Marking ten years in Cuba, IFAD’s Country Director met small-scale farmers and partners to discuss progress made and what is yet to be done.

Related news

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IFAD and EU provide support to Malian diaspora to boost investments in agricultural sector

October 2022 - NEWS
Malian diaspora is keen to invest in the development of small and medium sized businesses (SMEs), especially to develop the agriculture sector, if they can access the right training, information and financial products, according to a new report funded by the European Union, commissioned by IFAD and developed by Red Mangrove Development Advisors, and Adept, the Africa-Europe Diaspora Development Platform.

Mobile remittances to lead digital revolution in marginal rural areas in five African countries thanks to IFAD grant funded by the EU

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IFAD announced today its first grant to a digital payments company, MFS Africa, to promote the use of mobile remittances in marginal rural areas in five African countries: Ghana, Kenya, Senegal, The Gambia and Uganda.

On International Day of Family Remittances, a reminder that 1 in 9 people globally are supported by funds sent home by migrant workers

June 2019 - NEWS
Remittances from international migrant workers to their families are expected to rise to over US$550 billion in 2019, up some $20 billion from $529 billion last year, Gilbert F. Houngbo, President of the International Fund for Agricultural Development (IFAD), stated today.

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Announcing the GFRID Summit 2023

June 2023 - EVENT
IFAD and the UN Office of the Special Adviser for Africa are hosting the Global Forum on Remittances, Investment and Development (GFRID) Summit 2023.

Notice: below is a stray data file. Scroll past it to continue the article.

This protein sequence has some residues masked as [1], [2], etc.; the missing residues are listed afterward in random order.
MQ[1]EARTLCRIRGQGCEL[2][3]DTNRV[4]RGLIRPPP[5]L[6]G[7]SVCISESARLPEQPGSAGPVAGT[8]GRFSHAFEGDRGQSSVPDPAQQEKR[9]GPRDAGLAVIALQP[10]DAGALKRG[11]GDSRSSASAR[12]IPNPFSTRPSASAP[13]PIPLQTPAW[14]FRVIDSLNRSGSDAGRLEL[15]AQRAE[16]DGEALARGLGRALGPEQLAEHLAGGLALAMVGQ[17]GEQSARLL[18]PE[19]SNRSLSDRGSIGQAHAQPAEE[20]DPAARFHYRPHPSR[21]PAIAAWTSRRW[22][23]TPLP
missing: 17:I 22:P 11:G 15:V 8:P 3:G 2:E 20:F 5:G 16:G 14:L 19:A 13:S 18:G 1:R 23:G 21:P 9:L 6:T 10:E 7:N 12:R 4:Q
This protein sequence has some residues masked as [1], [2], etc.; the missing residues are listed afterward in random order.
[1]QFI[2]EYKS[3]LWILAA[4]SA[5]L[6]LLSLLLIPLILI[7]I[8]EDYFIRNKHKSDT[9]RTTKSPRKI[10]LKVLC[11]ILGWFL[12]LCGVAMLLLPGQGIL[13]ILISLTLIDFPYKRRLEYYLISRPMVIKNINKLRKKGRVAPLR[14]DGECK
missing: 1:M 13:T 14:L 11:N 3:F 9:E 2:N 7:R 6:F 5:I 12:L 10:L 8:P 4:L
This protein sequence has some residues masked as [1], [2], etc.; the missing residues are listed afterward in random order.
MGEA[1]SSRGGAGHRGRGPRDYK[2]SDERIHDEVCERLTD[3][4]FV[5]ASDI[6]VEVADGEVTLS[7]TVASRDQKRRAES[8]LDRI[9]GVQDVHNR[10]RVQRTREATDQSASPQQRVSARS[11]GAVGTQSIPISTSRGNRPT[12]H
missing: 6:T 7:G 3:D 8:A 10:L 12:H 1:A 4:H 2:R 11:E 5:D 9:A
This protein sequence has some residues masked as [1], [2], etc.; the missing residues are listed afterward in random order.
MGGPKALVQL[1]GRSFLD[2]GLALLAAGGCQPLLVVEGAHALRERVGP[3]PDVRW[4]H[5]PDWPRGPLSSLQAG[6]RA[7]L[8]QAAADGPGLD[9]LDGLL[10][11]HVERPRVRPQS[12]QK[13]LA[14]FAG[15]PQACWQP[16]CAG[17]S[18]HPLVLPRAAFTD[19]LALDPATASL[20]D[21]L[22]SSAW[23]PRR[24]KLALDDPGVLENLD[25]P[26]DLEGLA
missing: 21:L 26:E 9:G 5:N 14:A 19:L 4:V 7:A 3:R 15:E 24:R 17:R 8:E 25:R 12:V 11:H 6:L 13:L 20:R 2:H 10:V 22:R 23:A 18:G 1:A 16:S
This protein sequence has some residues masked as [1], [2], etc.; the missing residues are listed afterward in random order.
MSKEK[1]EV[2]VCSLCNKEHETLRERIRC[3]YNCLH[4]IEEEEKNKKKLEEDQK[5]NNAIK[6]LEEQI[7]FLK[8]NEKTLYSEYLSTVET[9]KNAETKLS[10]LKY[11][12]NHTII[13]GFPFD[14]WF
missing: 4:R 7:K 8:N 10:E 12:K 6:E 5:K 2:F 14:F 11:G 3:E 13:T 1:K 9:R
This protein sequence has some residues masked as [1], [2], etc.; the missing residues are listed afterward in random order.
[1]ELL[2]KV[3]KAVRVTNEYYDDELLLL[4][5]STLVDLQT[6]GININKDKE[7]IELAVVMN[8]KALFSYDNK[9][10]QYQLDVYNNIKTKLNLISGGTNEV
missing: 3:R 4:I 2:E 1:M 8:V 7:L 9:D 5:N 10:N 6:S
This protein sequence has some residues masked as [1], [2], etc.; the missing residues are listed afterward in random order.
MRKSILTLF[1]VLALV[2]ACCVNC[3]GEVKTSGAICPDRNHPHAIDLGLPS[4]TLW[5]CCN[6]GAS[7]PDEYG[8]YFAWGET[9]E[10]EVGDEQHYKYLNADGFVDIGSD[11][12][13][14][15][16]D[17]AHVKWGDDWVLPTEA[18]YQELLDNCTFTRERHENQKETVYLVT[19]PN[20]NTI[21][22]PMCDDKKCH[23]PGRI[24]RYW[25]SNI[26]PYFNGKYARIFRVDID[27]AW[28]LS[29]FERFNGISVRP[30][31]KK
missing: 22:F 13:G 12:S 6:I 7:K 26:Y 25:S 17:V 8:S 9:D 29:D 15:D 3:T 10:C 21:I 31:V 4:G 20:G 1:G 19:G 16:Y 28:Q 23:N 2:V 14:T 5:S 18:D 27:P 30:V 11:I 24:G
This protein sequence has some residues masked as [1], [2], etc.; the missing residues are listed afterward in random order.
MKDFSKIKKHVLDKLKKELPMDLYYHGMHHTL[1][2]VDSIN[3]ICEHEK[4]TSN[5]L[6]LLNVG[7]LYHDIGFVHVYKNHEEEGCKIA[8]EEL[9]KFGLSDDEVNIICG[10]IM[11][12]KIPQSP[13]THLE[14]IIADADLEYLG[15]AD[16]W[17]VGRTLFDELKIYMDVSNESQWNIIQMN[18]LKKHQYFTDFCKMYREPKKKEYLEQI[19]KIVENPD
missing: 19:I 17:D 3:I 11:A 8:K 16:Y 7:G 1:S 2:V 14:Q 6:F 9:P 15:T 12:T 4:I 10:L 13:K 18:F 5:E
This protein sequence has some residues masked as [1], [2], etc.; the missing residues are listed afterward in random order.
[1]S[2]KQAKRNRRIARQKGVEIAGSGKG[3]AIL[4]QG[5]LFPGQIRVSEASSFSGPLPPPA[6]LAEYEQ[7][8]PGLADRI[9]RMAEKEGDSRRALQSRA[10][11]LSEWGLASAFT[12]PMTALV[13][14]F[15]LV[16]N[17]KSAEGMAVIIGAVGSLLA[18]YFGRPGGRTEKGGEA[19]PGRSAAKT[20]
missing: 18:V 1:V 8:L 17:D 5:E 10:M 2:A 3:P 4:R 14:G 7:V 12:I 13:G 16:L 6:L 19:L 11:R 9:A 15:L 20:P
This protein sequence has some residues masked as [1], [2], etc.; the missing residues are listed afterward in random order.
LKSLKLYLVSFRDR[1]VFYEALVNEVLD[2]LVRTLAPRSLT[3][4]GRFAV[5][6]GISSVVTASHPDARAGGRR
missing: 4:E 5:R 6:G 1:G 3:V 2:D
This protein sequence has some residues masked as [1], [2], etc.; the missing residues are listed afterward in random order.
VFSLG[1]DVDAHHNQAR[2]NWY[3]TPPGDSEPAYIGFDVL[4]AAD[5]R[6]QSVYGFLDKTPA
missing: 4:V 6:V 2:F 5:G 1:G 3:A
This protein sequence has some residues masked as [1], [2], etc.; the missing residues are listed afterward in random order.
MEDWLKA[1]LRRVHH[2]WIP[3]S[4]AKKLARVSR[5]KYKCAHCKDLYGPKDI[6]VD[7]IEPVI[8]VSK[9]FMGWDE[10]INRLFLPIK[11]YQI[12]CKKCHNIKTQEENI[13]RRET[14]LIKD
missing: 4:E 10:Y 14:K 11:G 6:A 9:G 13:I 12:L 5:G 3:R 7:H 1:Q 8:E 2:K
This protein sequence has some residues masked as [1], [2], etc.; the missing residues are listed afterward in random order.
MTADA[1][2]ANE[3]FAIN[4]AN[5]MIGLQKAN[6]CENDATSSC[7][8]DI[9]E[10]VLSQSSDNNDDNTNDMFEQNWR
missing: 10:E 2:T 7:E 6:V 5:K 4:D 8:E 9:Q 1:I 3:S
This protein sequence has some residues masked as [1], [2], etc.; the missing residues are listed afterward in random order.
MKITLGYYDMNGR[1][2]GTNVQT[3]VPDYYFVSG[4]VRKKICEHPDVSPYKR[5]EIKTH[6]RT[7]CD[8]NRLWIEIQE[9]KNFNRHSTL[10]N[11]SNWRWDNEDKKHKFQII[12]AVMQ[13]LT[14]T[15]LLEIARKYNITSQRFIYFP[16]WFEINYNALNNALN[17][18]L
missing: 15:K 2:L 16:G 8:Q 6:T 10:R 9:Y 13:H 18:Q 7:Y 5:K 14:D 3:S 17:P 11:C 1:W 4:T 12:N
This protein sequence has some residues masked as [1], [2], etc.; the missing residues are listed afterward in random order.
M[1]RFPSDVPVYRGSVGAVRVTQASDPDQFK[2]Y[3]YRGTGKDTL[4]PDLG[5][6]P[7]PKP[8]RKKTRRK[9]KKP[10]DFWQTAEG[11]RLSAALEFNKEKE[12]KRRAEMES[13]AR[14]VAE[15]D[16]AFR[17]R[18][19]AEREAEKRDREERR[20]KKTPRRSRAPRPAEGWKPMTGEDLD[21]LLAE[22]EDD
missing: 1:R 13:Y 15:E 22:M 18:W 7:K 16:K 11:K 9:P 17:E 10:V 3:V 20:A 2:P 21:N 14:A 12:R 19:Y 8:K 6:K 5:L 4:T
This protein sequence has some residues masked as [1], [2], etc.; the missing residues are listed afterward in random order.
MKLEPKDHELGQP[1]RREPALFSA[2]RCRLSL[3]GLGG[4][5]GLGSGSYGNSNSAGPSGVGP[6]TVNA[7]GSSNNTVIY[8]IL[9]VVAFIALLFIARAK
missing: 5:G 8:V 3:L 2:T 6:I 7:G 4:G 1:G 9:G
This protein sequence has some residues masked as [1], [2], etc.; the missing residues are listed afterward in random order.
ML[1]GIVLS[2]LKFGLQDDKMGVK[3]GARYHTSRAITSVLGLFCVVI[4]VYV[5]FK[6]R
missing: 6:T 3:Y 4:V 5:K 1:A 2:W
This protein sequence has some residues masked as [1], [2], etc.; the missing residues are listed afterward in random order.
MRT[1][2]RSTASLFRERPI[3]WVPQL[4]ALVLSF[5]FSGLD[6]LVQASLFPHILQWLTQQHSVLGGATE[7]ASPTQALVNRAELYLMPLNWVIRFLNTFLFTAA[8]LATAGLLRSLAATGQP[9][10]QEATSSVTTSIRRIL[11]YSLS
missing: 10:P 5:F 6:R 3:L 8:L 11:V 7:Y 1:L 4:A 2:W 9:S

Remittances and their role in building resilience to improve food security in Africa

November 2022 - EVENT
Remittances contribute hugely to the economic health and social development of developing countries – IFAD and IOM know this well. For this reason, the two agencies are teaming up at COP27 in Sharm El-Sheikh to highlight the importance of these payments.

International Day of Family Remittances – Observance events 2022

June 2022 - EVENT
The International Day of Family Remittances helps raise awareness of migrants’ crucial contribution to the development of their communities of origin.

Related publications

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RemitSCOPE: Kenya Country Diagnostic

November 2022
This diagnostic provides an assessment of Kenya’s remittance market, especially in light of the COVID-19 pandemic, using a market-oriented approach.

RemitSCOPE: Uganda Country Diagnostic

November 2022
This diagnostic provides an assessment of Uganda’s remittance market, with special reference to factors related to the COVID-19 pandemic, based on a market-oriented approach.

RemitSCOPE: The Gambia Country Diagnostic

September 2022
The Gambia country diagnostic has been prepared in accordance with the PRIME Africa goals, to provide more in-depth analysis and additional evidence for the areas of action identified in the country road map.